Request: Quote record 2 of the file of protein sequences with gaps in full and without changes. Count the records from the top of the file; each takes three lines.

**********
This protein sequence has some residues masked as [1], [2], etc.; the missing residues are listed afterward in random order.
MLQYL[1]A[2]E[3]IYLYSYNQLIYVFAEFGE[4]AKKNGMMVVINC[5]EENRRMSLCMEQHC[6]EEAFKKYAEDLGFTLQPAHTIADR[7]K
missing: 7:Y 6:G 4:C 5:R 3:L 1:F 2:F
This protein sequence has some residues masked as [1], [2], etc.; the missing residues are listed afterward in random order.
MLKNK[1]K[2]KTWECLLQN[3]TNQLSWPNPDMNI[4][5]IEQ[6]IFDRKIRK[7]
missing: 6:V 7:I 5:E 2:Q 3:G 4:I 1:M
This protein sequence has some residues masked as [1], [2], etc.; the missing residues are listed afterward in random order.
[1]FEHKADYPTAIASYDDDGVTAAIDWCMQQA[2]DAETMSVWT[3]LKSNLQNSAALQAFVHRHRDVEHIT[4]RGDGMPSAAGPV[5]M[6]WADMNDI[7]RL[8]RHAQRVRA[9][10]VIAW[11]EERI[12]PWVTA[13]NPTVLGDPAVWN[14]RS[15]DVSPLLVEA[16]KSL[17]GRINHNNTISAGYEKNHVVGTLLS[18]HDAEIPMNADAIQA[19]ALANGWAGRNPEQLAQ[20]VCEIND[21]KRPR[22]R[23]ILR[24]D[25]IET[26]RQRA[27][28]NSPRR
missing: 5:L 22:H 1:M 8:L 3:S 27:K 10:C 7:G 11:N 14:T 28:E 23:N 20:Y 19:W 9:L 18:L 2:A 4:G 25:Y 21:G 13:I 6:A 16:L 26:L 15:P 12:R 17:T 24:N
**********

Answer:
This protein sequence has some residues masked as [1], [2], etc.; the missing residues are listed afterward in random order.
MLKNK[1]K[2]KTWECLLQN[3]TNQLSWPNPDMNI[4][5]IEQ[6]IFDRKIRK[7]
missing: 6:V 7:I 5:E 2:Q 3:G 4:I 1:M